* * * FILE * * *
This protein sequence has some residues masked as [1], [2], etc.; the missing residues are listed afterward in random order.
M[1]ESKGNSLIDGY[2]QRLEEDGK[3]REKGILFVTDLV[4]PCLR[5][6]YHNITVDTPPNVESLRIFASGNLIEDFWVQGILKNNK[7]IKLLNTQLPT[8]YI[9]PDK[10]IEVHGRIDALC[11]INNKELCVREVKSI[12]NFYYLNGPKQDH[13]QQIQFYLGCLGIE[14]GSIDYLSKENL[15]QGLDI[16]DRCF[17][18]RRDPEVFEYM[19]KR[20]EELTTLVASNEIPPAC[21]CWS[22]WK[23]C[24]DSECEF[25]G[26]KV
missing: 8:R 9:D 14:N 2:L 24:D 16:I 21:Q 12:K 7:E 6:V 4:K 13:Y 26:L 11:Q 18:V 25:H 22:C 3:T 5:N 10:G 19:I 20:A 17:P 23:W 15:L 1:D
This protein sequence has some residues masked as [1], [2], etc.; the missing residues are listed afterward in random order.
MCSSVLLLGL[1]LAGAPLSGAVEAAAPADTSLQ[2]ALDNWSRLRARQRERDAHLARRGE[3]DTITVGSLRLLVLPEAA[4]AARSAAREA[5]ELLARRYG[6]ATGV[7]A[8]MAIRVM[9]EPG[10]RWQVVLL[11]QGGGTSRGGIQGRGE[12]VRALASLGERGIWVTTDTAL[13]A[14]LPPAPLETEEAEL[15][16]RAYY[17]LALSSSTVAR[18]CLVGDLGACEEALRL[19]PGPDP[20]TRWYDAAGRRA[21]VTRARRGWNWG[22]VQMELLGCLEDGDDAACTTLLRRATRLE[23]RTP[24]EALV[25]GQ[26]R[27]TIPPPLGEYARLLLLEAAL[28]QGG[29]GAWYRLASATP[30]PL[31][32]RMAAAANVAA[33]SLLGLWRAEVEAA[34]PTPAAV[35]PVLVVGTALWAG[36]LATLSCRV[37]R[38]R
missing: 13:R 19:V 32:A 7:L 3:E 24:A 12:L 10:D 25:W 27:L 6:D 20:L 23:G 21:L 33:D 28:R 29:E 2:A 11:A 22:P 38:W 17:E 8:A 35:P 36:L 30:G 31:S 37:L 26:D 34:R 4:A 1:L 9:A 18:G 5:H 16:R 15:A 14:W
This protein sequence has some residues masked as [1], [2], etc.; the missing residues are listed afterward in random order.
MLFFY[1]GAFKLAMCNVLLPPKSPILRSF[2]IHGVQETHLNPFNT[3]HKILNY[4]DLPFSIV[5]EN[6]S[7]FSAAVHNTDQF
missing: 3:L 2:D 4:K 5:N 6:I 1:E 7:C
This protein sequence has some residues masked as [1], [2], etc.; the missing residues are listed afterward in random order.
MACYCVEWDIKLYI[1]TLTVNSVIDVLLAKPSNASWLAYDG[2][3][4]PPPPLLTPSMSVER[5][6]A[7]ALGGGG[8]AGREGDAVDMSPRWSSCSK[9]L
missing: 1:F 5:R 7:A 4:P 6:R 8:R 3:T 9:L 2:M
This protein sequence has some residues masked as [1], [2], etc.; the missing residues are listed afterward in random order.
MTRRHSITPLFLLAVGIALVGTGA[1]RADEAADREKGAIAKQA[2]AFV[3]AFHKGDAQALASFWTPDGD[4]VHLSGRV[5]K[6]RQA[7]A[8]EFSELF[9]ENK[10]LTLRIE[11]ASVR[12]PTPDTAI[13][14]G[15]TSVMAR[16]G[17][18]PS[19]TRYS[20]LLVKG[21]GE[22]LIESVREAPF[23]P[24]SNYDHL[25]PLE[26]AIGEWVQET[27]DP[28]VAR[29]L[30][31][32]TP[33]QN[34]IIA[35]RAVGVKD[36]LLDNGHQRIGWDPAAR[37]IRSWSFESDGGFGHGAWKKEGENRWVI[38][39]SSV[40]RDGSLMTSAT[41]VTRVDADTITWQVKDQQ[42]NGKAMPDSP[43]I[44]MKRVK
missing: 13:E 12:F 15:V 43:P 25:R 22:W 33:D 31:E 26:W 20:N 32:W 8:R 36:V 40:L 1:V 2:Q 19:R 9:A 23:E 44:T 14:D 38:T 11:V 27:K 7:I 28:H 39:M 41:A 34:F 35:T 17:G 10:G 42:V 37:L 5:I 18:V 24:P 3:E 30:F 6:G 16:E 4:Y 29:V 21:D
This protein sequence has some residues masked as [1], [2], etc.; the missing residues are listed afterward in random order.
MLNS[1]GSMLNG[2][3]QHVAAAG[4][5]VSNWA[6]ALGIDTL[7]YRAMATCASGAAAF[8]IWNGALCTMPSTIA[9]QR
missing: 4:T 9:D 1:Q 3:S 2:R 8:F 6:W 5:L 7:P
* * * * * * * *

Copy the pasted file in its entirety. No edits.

This protein sequence has some residues masked as [1], [2], etc.; the missing residues are listed afterward in random order.
M[1]ESKGNSLIDGY[2]QRLEEDGK[3]REKGILFVTDLV[4]PCLR[5][6]YHNITVDTPPNVESLRIFASGNLIEDFWVQGILKNNK[7]IKLLNTQLPT[8]YI[9]PDK[10]IEVHGRIDALC[11]INNKELCVREVKSI[12]NFYYLNGPKQDH[13]QQIQFYLGCLGIE[14]GSIDYLSKENL[15]QGLDI[16]DRCF[17][18]RRDPEVFEYM[19]KR[20]EELTTLVASNEIPPAC[21]CWS[22]WK[23]C[24]DSECEF[25]G[26]KV
missing: 8:R 9:D 14:N 2:L 24:D 16:I 21:Q 12:K 7:E 6:V 4:K 13:Y 26:L 11:Q 18:V 25:H 22:C 3:T 5:N 10:G 19:I 20:A 17:P 23:W 15:L 1:D
This protein sequence has some residues masked as [1], [2], etc.; the missing residues are listed afterward in random order.
MCSSVLLLGL[1]LAGAPLSGAVEAAAPADTSLQ[2]ALDNWSRLRARQRERDAHLARRGE[3]DTITVGSLRLLVLPEAA[4]AARSAAREA[5]ELLARRYG[6]ATGV[7]A[8]MAIRVM[9]EPG[10]RWQVVLL[11]QGGGTSRGGIQGRGE[12]VRALASLGERGIWVTTDTAL[13]A[14]LPPAPLETEEAEL[15][16]RAYY[17]LALSSSTVAR[18]CLVGDLGACEEALRL[19]PGPDP[20]TRWYDAAGRRA[21]VTRARRGWNWG[22]VQMELLGCLEDGDDAACTTLLRRATRLE[23]RTP[24]EALV[25]GQ[26]R[27]TIPPPLGEYARLLLLEAAL[28]QGG[29]GAWYRLASATP[30]PL[31][32]RMAAAANVAA[33]SLLGLWRAEVEAA[34]PTPAAV[35]PVLVVGTALWAG[36]LATLSCRV[37]R[38]R
missing: 13:R 19:V 32:A 7:L 3:E 24:A 12:L 10:D 25:W 27:L 6:D 20:L 23:G 21:L 33:D 28:R 29:E 2:A 11:A 22:P 38:W 17:E 8:A 35:P 36:L 30:G 31:S 37:L 26:D 34:R 4:A 1:L 9:A 18:G 5:H 16:R 15:A 14:W
This protein sequence has some residues masked as [1], [2], etc.; the missing residues are listed afterward in random order.
MLFFY[1]GAFKLAMCNVLLPPKSPILRSF[2]IHGVQETHLNPFNT[3]HKILNY[4]DLPFSIV[5]EN[6]S[7]FSAAVHNTDQF
missing: 3:L 2:D 4:K 5:N 6:I 1:E 7:C
This protein sequence has some residues masked as [1], [2], etc.; the missing residues are listed afterward in random order.
MACYCVEWDIKLYI[1]TLTVNSVIDVLLAKPSNASWLAYDG[2][3][4]PPPPLLTPSMSVER[5][6]A[7]ALGGGG[8]AGREGDAVDMSPRWSSCSK[9]L
missing: 1:F 5:R 7:A 4:P 6:R 8:R 3:T 9:L 2:M
This protein sequence has some residues masked as [1], [2], etc.; the missing residues are listed afterward in random order.
MTRRHSITPLFLLAVGIALVGTGA[1]RADEAADREKGAIAKQA[2]AFV[3]AFHKGDAQALASFWTPDGD[4]VHLSGRV[5]K[6]RQA[7]A[8]EFSELF[9]ENK[10]LTLRIE[11]ASVR[12]PTPDTAI[13][14]G[15]TSVMAR[16]G[17][18]PS[19]TRYS[20]LLVKG[21]GE[22]LIESVREAPF[23]P[24]SNYDHL[25]PLE[26]AIGEWVQET[27]DP[28]VAR[29]L[30][31][32]TP[33]QN[34]IIA[35]RAVGVKD[36]LLDNGHQRIGWDPAAR[37]IRSWSFESDGGFGHGAWKKEGENRWVI[38][39]SSV[40]RDGSLMTSAT[41]VTRVDADTITWQVKDQQ[42]NGKAMPDSP[43]I[44]MKRVK
missing: 13:E 12:F 15:V 43:P 25:R 22:W 33:D 31:E 26:W 20:N 32:W 8:R 36:V 40:L 1:V 2:Q 19:R 9:A 23:E 44:T 14:D 38:T 11:V 27:K 7:I 28:H 39:M 41:A 34:F 35:T 17:G 10:G 42:V 37:L 5:I 18:V 24:P 3:E 30:F 6:G 16:E 4:Y 29:V 21:D
This protein sequence has some residues masked as [1], [2], etc.; the missing residues are listed afterward in random order.
MLNS[1]GSMLNG[2][3]QHVAAAG[4][5]VSNWA[6]ALGIDTL[7]YRAMATCASGAAAF[8]IWNGALCTMPSTIA[9]QR
missing: 4:T 9:D 1:Q 3:S 2:R 8:F 6:W 5:L 7:P